When I opened the Pregame Clubhouse last year, it was the biggest financial risk I’ve taken to date. It was self-funded, and rather than spend my time looking for investors, I chose to kick it old school and put all my focus into driving real revenue and creating a winning product.
Like every entrepreneur I have ever worked with, our revenue grew more slowly than I initially projected. Convincing myself to take that initial risk had required some magical thinking, primarily in the form of income projection spreadsheets. By month three, I started having anxiety attacks. In month four, I got walking pneumonia. I was blaming myself for doing it wrong, or projecting it wrong, and I was making myself sick over it.
So then I started blaming everyone else. It’s not fair that my parents aren’t rich! It’s not fair that she got startup money from her uncle! It’s not fair that I don’t have a business and/or life partner! It’s not fair that my siblings have jobs and can’t come work for me for free! My head was a 24/7 pity party, and it was affecting my health, my relationships, and my business. Not only was I feeling physical anxiety, I was paralyzing myself from doing the things that could help solve it, like exercise and meditation. I was irritated at my closest friends and family members because they weren’t meeting my unvoiced expectations. I was doing the work, but deep down, I knew that I wasn’t bringing my A-game on an energetic level.
Focusing on what I didn’t have was a serenity-threatening distraction from everything I did have – all the advantages that were making my startup work and all the ways I was uniquely suited to make it successful.
I didn’t have wealth in terms of money in the bank, but everything changed when I fully acknowledged my unrivaled wealth in other areas.
I am wealthy in relationships: Kevin came to Portland for a week to help out at the Clubhouse. Lilit did the same, and kept me sane during the snowstorm. Matty was an expert eye in creating our visual brand. Shane helped me strengthen the business model. Dawn meets with me every week to talk long-term planning. Pia and I talk twice a month to talk through ideas and opportunities. The list goes on.
I am wealthy in experience: I have worked with over 100 startups, small businesses, and organizations in my career. I’ve been through business failures and I know what to watch out for. Working for businesses with small teams and budgets has forced me to grow my skill set and wear all the hats.
I am wealthy in connections: We’ve been able to bring in incredible speakers for our Pregame Events. I have plenty of people I can talk to about business development. I can explore different channels of business. I live in a city so I can go to a networking event any day of the week.
I am wealthy in creativity: We have zero trouble coming up with marketing ideas, messaging, or campaigns. We don’t need a big marketing budget. We have promotional skills and experience. We can decently navigate our way around the Adobe Creative Suite. We have a pretty kick-ass content strategy (hint: you’re reading it right now).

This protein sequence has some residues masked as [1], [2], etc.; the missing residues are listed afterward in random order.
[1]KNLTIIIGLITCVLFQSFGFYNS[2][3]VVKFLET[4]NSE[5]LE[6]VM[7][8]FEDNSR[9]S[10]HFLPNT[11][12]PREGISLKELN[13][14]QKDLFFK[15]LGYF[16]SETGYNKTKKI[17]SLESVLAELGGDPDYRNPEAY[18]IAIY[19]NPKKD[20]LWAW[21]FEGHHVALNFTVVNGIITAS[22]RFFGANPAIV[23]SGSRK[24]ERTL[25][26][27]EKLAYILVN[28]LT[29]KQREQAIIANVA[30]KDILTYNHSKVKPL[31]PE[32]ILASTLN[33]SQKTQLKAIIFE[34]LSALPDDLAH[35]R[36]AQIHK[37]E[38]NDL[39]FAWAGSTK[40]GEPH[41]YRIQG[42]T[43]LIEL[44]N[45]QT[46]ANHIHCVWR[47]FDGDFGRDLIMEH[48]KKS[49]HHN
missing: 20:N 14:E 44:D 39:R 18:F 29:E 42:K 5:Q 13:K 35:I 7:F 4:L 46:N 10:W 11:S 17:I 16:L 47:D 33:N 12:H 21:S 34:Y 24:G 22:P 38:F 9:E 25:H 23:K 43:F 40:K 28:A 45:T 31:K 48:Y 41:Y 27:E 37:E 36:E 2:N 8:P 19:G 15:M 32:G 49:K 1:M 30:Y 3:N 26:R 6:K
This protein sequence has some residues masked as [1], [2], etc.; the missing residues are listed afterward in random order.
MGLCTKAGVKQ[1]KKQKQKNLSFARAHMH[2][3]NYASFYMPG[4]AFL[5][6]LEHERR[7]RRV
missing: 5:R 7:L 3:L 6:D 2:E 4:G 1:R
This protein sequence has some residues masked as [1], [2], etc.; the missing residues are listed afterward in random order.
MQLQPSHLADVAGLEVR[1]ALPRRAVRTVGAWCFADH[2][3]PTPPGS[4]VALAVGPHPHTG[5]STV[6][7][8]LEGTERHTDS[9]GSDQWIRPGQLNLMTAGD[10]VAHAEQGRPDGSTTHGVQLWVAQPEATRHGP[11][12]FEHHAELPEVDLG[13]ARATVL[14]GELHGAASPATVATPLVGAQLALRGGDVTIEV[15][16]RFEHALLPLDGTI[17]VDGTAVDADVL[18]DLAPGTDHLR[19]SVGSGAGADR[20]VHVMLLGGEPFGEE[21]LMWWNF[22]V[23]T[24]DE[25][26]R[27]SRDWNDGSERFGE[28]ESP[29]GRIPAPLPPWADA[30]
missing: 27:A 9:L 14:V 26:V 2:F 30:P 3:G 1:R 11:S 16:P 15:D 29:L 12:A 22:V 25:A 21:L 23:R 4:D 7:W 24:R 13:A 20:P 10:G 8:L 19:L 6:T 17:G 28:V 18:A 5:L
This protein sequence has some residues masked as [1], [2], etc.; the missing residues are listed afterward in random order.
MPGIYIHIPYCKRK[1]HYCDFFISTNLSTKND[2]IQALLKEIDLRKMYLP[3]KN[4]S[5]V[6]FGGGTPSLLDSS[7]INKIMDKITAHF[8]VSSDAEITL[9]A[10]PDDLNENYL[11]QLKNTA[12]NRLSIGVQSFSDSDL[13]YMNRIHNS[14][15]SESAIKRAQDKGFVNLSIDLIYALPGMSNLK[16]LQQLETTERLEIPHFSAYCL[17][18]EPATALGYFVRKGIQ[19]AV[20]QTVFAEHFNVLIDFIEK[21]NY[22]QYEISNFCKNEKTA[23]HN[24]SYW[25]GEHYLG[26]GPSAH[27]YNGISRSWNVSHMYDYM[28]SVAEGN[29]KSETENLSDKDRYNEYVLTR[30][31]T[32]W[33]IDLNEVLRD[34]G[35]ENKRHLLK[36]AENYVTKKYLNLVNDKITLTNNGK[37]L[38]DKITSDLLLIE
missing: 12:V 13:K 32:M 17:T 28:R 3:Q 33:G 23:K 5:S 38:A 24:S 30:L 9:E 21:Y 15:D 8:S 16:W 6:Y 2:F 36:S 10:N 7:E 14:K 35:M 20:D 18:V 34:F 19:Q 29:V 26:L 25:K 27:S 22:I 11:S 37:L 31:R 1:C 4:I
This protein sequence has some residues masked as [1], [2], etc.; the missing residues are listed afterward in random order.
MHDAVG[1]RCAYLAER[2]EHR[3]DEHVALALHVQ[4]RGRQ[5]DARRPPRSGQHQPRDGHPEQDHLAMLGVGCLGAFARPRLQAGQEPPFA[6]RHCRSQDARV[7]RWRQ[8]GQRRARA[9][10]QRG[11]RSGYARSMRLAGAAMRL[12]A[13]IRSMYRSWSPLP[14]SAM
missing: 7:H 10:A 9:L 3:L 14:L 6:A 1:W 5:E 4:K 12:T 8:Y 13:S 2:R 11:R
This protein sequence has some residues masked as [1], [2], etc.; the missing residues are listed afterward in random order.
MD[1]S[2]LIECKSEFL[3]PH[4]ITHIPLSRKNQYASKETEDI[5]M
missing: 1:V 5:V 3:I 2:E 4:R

I am wealthy in resources to get back on track: I have designated people I can call in a crisis. I have time to exercise. I know how to meditate. I live ten minutes from forest trails, rose gardens, and Japanese gardens that calm my spirit. I have a spiritual community. I have technology like podcasts and apps that deliver doses of wisdom and calm whenever I choose. I have immediate family with incredible emotional and spiritual wealth. I have a really awesome pet bunny that brings me true joy.
I resisted the solution to my own detriment, arrogantly feeling like it was too simplistic. It wasn’t. It is profound.
Focusing on all the true wealth in my life and work, and being actively grateful for it, turned things around quickly. I spent more time with people who love me, without expectations. I cut down my news intake and replaced the content I was feeding my brain with Maya and Oprah and Tara and Marianne. I hand-wrote and snail-mailed dozens of thank you notes. I got out of my head and listened to my clients more deeply and advising more generously, placing a cosmic bet that assuming I have an endless well of wisdom and resources to share would make it so.
And it changed everything.
Yes, our sales are accelerating, but it’s much more than that. I trust my ideas more. I am more motivated to get to the office in the morning. I am so energized when I talk about Pregame out in the world. New opportunities surface daily. I am more willing to try new things. I am more fun on the weekends. I am considering maybe I will go on a date at some point but just maybe I’ll get back to you on that.
Being realistic with a dash of skepticism is a valuable trait in business, but cynicism and idealism are not. Having the right mindset that best serves me as both a person and a businessperson is a constant practice and realignment, but it is the foundation not just for building wealth, but for enjoying the wealth I already have right now, no matter what.